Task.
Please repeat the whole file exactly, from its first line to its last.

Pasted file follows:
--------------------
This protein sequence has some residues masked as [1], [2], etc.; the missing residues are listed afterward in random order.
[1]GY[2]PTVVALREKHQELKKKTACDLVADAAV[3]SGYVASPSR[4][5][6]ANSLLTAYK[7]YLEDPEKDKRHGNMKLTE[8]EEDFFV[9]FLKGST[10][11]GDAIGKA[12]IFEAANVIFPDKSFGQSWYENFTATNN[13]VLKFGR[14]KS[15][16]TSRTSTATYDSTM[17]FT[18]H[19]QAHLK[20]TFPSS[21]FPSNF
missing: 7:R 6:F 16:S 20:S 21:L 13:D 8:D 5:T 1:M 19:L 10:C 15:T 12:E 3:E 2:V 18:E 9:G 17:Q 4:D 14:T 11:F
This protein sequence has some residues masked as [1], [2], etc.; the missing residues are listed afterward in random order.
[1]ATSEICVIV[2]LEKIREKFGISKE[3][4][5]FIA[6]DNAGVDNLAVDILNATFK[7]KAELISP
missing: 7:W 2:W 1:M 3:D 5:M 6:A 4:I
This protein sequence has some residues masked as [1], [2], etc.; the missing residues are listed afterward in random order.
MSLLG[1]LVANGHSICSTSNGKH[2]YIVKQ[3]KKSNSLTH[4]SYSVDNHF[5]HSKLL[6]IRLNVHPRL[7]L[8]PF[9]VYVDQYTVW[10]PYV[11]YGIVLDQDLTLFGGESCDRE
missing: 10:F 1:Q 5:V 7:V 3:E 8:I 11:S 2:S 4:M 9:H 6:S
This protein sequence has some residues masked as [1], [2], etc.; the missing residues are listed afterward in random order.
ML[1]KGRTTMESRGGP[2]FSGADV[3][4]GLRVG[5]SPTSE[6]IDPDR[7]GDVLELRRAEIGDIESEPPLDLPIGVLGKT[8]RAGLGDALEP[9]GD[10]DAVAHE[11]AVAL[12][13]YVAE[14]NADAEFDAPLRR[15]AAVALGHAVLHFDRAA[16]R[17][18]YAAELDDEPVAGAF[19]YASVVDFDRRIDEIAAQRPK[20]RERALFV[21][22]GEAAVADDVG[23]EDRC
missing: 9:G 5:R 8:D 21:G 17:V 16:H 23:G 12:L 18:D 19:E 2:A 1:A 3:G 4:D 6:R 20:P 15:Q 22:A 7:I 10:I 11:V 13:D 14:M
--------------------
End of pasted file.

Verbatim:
This protein sequence has some residues masked as [1], [2], etc.; the missing residues are listed afterward in random order.
[1]GY[2]PTVVALREKHQELKKKTACDLVADAAV[3]SGYVASPSR[4][5][6]ANSLLTAYK[7]YLEDPEKDKRHGNMKLTE[8]EEDFFV[9]FLKGST[10][11]GDAIGKA[12]IFEAANVIFPDKSFGQSWYENFTATNN[13]VLKFGR[14]KS[15][16]TSRTSTATYDSTM[17]FT[18]H[19]QAHLK[20]TFPSS[21]FPSNF
missing: 7:R 6:F 16:S 20:S 21:L 13:D 8:D 5:T 1:M 19:L 10:C 15:T 12:E 3:E 2:V 18:E 9:G 17:Q 4:D 14:T 11:F
This protein sequence has some residues masked as [1], [2], etc.; the missing residues are listed afterward in random order.
[1]ATSEICVIV[2]LEKIREKFGISKE[3][4][5]FIA[6]DNAGVDNLAVDILNATFK[7]KAELISP
missing: 7:W 2:W 1:M 3:D 5:M 6:A 4:I
This protein sequence has some residues masked as [1], [2], etc.; the missing residues are listed afterward in random order.
MSLLG[1]LVANGHSICSTSNGKH[2]YIVKQ[3]KKSNSLTH[4]SYSVDNHF[5]HSKLL[6]IRLNVHPRL[7]L[8]PF[9]VYVDQYTVW[10]PYV[11]YGIVLDQDLTLFGGESCDRE
missing: 10:F 1:Q 5:V 7:V 3:E 8:I 11:S 2:S 4:M 9:H 6:S
This protein sequence has some residues masked as [1], [2], etc.; the missing residues are listed afterward in random order.
ML[1]KGRTTMESRGGP[2]FSGADV[3][4]GLRVG[5]SPTSE[6]IDPDR[7]GDVLELRRAEIGDIESEPPLDLPIGVLGKT[8]RAGLGDALEP[9]GD[10]DAVAHE[11]AVAL[12][13]YVAE[14]NADAEFDAPLRR[15]AAVALGHAVLHFDRAA[16]R[17][18]YAAELDDEPVAGAF[19]YASVVDFDRRIDEIAAQRPK[20]RERALFV[21][22]GEAAVADDVG[23]EDRC
missing: 9:G 5:R 8:D 21:G 17:V 16:H 23:G 12:L 18:D 19:E 2:A 1:A 3:G 4:D 6:R 20:P 15:Q 22:A 7:I 10:I 11:V 13:D 14:M